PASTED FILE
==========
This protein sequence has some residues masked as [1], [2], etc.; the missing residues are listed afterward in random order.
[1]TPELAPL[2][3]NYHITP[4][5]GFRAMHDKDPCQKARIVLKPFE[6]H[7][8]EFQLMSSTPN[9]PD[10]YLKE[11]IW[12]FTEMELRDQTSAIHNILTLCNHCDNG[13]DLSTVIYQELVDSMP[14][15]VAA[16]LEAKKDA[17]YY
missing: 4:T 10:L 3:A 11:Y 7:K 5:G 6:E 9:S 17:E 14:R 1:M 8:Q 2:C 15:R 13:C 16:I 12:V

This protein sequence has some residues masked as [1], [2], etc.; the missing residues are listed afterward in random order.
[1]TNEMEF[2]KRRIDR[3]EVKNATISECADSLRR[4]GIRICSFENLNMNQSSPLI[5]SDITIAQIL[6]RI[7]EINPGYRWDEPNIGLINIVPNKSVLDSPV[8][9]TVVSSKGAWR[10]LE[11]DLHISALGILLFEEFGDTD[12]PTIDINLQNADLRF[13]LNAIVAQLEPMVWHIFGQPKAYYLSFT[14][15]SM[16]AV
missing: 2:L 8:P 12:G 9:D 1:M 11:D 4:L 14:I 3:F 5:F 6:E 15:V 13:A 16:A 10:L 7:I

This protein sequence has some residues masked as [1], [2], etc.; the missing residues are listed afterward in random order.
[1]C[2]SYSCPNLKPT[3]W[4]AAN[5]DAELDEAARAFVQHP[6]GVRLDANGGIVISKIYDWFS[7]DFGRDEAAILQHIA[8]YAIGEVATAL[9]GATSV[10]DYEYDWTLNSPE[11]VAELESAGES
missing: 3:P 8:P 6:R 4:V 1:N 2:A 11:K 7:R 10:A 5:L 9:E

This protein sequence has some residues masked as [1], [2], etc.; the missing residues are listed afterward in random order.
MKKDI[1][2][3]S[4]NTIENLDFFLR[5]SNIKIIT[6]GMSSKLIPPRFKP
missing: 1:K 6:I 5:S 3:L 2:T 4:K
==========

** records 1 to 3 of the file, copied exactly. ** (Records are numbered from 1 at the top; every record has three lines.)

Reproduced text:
This protein sequence has some residues masked as [1], [2], etc.; the missing residues are listed afterward in random order.
[1]TPELAPL[2][3]NYHITP[4][5]GFRAMHDKDPCQKARIVLKPFE[6]H[7][8]EFQLMSSTPN[9]PD[10]YLKE[11]IW[12]FTEMELRDQTSAIHNILTLCNHCDNG[13]DLSTVIYQELVDSMP[14][15]VAA[16]LEAKKDA[17]YY
missing: 4:T 10:L 3:A 11:Y 7:K 5:G 6:E 9:S 17:E 14:R 1:M 8:Q 2:C 15:R 13:C 16:I 12:V

This protein sequence has some residues masked as [1], [2], etc.; the missing residues are listed afterward in random order.
[1]TNEMEF[2]KRRIDR[3]EVKNATISECADSLRR[4]GIRICSFENLNMNQSSPLI[5]SDITIAQIL[6]RI[7]EINPGYRWDEPNIGLINIVPNKSVLDSPV[8][9]TVVSSKGAWR[10]LE[11]DLHISALGILLFEEFGDTD[12]PTIDINLQNADLRF[13]LNAIVAQLEPMVWHIFGQPKAYYLSFT[14][15]SM[16]AV
missing: 2:L 8:P 12:G 9:D 1:M 11:D 4:L 14:I 3:F 5:F 6:E 15:V 13:A 16:A 10:L 7:I

This protein sequence has some residues masked as [1], [2], etc.; the missing residues are listed afterward in random order.
[1]C[2]SYSCPNLKPT[3]W[4]AAN[5]DAELDEAARAFVQHP[6]GVRLDANGGIVISKIYDWFS[7]DFGRDEAAILQHIA[8]YAIGEVATAL[9]GATSV[10]DYEYDWTLNSPE[11]VAELESAGES
missing: 3:P 8:P 6:R 4:V 1:N 2:A 11:K 7:R 10:A 5:L 9:E